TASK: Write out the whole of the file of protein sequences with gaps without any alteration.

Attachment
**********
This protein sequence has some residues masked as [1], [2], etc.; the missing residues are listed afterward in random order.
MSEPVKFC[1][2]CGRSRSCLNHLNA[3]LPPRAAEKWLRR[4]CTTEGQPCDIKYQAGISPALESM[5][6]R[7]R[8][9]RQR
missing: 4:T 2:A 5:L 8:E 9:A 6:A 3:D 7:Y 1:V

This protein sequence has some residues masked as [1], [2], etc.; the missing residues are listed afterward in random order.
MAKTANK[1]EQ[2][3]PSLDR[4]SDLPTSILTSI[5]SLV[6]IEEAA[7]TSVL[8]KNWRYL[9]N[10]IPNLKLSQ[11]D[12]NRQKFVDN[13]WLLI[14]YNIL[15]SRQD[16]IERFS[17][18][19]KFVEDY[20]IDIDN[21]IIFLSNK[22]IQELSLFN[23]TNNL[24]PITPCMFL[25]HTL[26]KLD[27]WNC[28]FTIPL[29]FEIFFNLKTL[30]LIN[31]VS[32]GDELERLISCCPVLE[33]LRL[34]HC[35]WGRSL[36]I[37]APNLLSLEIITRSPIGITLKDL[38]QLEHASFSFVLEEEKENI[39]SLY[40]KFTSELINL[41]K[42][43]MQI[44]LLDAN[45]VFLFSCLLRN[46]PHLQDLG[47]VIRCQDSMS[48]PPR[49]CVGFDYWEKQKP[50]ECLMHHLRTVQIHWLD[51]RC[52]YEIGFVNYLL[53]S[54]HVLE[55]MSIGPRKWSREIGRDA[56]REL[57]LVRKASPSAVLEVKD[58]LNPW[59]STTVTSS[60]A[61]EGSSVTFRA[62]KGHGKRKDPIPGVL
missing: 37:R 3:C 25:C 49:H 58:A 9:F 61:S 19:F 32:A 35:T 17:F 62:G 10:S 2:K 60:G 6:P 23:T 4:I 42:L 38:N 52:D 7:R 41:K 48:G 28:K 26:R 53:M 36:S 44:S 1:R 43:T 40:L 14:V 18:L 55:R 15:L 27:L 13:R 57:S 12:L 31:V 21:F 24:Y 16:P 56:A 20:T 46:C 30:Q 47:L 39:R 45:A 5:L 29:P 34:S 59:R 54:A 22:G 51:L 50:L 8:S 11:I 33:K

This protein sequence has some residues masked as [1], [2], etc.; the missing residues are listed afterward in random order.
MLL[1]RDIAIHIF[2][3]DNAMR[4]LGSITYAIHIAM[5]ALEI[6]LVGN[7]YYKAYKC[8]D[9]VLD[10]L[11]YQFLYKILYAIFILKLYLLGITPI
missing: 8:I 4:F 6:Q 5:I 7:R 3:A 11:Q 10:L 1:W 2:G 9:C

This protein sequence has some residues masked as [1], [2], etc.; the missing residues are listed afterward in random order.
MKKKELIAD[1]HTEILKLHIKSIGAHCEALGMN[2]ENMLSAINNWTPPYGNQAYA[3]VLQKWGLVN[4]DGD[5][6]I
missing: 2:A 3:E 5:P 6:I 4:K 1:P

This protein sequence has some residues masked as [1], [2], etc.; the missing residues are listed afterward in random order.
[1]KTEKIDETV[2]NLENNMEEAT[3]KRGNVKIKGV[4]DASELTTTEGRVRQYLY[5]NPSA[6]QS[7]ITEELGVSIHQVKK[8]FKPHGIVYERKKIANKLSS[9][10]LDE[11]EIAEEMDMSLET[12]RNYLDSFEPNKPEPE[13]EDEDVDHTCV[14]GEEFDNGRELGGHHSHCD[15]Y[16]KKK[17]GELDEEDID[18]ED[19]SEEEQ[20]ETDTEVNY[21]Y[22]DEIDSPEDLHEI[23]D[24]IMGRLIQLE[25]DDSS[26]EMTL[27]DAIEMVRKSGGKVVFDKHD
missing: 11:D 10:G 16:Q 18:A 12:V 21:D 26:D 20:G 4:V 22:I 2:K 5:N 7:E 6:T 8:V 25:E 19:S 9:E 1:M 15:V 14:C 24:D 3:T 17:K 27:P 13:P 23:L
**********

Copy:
This protein sequence has some residues masked as [1], [2], etc.; the missing residues are listed afterward in random order.
MSEPVKFC[1][2]CGRSRSCLNHLNA[3]LPPRAAEKWLRR[4]CTTEGQPCDIKYQAGISPALESM[5][6]R[7]R[8][9]RQR
missing: 4:T 2:A 5:L 8:E 9:A 6:A 3:D 7:Y 1:V

This protein sequence has some residues masked as [1], [2], etc.; the missing residues are listed afterward in random order.
MAKTANK[1]EQ[2][3]PSLDR[4]SDLPTSILTSI[5]SLV[6]IEEAA[7]TSVL[8]KNWRYL[9]N[10]IPNLKLSQ[11]D[12]NRQKFVDN[13]WLLI[14]YNIL[15]SRQD[16]IERFS[17][18][19]KFVEDY[20]IDIDN[21]IIFLSNK[22]IQELSLFN[23]TNNL[24]PITPCMFL[25]HTL[26]KLD[27]WNC[28]FTIPL[29]FEIFFNLKTL[30]LIN[31]VS[32]GDELERLISCCPVLE[33]LRL[34]HC[35]WGRSL[36]I[37]APNLLSLEIITRSPIGITLKDL[38]QLEHASFSFVLEEEKENI[39]SLY[40]KFTSELINL[41]K[42][43]MQI[44]LLDAN[45]VFLFSCLLRN[46]PHLQDLG[47]VIRCQDSMS[48]PPR[49]CVGFDYWEKQKP[50]ECLMHHLRTVQIHWLD[51]RC[52]YEIGFVNYLL[53]S[54]HVLE[55]MSIGPRKWSREIGRDA[56]REL[57]LVRKASPSAVLEVKD[58]LNPW[59]STTVTSS[60]A[61]EGSSVTFRA[62]KGHGKRKDPIPGVL
missing: 37:R 3:C 25:C 49:H 58:A 9:F 61:S 19:F 32:A 35:T 17:F 62:G 10:S 2:K 60:G 6:P 23:T 4:I 42:L 38:N 52:D 7:R 41:K 48:G 28:K 26:R 53:M 36:S 44:S 1:R 43:T 40:L 14:V 18:L 55:R 15:L 27:L 13:R 57:S 12:L 31:V 21:F 24:Y 16:P 56:A 20:T 46:C 30:Q 47:L 39:R 45:A 5:L 29:P 34:S 59:R 54:A 22:G 51:L 50:L 8:S 11:I 33:K

This protein sequence has some residues masked as [1], [2], etc.; the missing residues are listed afterward in random order.
MLL[1]RDIAIHIF[2][3]DNAMR[4]LGSITYAIHIAM[5]ALEI[6]LVGN[7]YYKAYKC[8]D[9]VLD[10]L[11]YQFLYKILYAIFILKLYLLGITPI
missing: 8:I 4:F 6:Q 5:I 7:R 3:A 11:Q 10:L 1:W 2:G 9:C

This protein sequence has some residues masked as [1], [2], etc.; the missing residues are listed afterward in random order.
MKKKELIAD[1]HTEILKLHIKSIGAHCEALGMN[2]ENMLSAINNWTPPYGNQAYA[3]VLQKWGLVN[4]DGD[5][6]I
missing: 2:A 3:E 5:P 6:I 4:K 1:P

This protein sequence has some residues masked as [1], [2], etc.; the missing residues are listed afterward in random order.
[1]KTEKIDETV[2]NLENNMEEAT[3]KRGNVKIKGV[4]DASELTTTEGRVRQYLY[5]NPSA[6]QS[7]ITEELGVSIHQVKK[8]FKPHGIVYERKKIANKLSS[9][10]LDE[11]EIAEEMDMSLET[12]RNYLDSFEPNKPEPE[13]EDEDVDHTCV[14]GEEFDNGRELGGHHSHCD[15]Y[16]KKK[17]GELDEEDID[18]ED[19]SEEEQ[20]ETDTEVNY[21]Y[22]DEIDSPEDLHEI[23]D[24]IMGRLIQLE[25]DDSS[26]EMTL[27]DAIEMVRKSGGKVVFDKHD
missing: 11:D 10:G 16:Q 18:A 12:V 21:D 26:D 20:G 4:V 22:I 2:K 5:N 7:E 6:T 8:V 25:E 19:S 9:E 1:M 15:V 14:C 24:D 3:T 17:K 27:P 13:P 23:L